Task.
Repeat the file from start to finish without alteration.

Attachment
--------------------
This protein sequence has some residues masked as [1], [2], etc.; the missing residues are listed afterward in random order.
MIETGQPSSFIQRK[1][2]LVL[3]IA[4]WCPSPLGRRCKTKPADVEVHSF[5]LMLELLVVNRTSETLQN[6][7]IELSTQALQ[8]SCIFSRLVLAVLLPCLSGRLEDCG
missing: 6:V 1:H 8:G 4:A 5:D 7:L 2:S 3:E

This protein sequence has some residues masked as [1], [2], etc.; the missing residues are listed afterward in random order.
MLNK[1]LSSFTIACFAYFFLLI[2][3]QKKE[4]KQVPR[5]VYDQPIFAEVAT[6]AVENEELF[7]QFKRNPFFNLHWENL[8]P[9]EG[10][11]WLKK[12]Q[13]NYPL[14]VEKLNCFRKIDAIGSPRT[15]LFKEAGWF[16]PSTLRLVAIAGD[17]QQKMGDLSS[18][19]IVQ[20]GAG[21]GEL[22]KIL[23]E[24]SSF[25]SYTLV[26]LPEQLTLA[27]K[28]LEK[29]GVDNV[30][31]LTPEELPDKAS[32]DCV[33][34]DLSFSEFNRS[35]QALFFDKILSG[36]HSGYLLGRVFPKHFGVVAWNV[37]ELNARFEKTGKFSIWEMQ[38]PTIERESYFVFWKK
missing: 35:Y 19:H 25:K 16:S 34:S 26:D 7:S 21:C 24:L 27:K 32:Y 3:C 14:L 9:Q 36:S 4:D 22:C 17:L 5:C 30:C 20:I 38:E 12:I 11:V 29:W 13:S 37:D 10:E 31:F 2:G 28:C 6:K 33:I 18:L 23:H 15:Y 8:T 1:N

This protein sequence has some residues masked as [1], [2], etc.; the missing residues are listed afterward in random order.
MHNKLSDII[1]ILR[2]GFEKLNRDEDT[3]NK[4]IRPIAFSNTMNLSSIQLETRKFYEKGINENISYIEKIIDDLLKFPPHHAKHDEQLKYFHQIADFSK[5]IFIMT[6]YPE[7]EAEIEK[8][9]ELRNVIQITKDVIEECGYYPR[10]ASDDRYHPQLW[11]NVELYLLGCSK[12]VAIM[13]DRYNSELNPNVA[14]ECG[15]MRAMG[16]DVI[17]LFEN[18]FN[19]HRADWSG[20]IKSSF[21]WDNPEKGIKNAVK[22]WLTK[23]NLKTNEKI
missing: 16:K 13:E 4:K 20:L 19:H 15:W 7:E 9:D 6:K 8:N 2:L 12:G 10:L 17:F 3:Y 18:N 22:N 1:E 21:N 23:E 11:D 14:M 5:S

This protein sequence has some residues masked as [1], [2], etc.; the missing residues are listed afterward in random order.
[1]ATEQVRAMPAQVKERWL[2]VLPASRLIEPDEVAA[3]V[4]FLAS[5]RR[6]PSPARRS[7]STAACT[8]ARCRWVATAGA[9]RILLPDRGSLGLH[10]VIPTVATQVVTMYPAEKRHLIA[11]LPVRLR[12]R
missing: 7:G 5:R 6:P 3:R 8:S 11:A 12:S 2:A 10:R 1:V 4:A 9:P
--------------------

This protein sequence has some residues masked as [1], [2], etc.; the missing residues are listed afterward in random order.
MIETGQPSSFIQRK[1][2]LVL[3]IA[4]WCPSPLGRRCKTKPADVEVHSF[5]LMLELLVVNRTSETLQN[6][7]IELSTQALQ[8]SCIFSRLVLAVLLPCLSGRLEDCG
missing: 6:V 1:H 8:G 4:A 5:D 7:L 2:S 3:E

This protein sequence has some residues masked as [1], [2], etc.; the missing residues are listed afterward in random order.
MLNK[1]LSSFTIACFAYFFLLI[2][3]QKKE[4]KQVPR[5]VYDQPIFAEVAT[6]AVENEELF[7]QFKRNPFFNLHWENL[8]P[9]EG[10][11]WLKK[12]Q[13]NYPL[14]VEKLNCFRKIDAIGSPRT[15]LFKEAGWF[16]PSTLRLVAIAGD[17]QQKMGDLSS[18][19]IVQ[20]GAG[21]GEL[22]KIL[23]E[24]SSF[25]SYTLV[26]LPEQLTLA[27]K[28]LEK[29]GVDNV[30][31]LTPEELPDKAS[32]DCV[33][34]DLSFSEFNRS[35]QALFFDKILSG[36]HSGYLLGRVFPKHFGVVAWNV[37]ELNARFEKTGKFSIWEMQ[38]PTIERESYFVFWKK
missing: 35:Y 19:H 25:K 16:S 34:S 26:D 7:S 21:C 24:L 27:K 32:Y 3:C 14:L 9:Q 36:S 4:D 22:C 17:L 5:C 30:C 20:I 38:E 12:I 11:V 29:W 13:S 37:D 10:E 31:F 2:G 28:C 6:K 33:I 18:L 23:H 15:Y 8:T 1:N

This protein sequence has some residues masked as [1], [2], etc.; the missing residues are listed afterward in random order.
MHNKLSDII[1]ILR[2]GFEKLNRDEDT[3]NK[4]IRPIAFSNTMNLSSIQLETRKFYEKGINENISYIEKIIDDLLKFPPHHAKHDEQLKYFHQIADFSK[5]IFIMT[6]YPE[7]EAEIEK[8][9]ELRNVIQITKDVIEECGYYPR[10]ASDDRYHPQLW[11]NVELYLLGCSK[12]VAIM[13]DRYNSELNPNVA[14]ECG[15]MRAMG[16]DVI[17]LFEN[18]FN[19]HRADWSG[20]IKSSF[21]WDNPEKGIKNAVK[22]WLTK[23]NLKTNEKI
missing: 16:K 13:E 4:K 20:L 19:H 15:W 7:E 9:D 6:K 8:N 2:L 12:G 10:L 17:F 3:Y 18:N 22:N 1:E 21:N 23:E 11:D 14:M 5:S

This protein sequence has some residues masked as [1], [2], etc.; the missing residues are listed afterward in random order.
[1]ATEQVRAMPAQVKERWL[2]VLPASRLIEPDEVAA[3]V[4]FLAS[5]RR[6]PSPARRS[7]STAACT[8]ARCRWVATAGA[9]RILLPDRGSLGLH[10]VIPTVATQVVTMYPAEKRHLIA[11]LPVRLR[12]R
missing: 7:G 5:R 6:P 3:R 8:S 11:A 12:S 2:A 10:R 1:V 4:A 9:P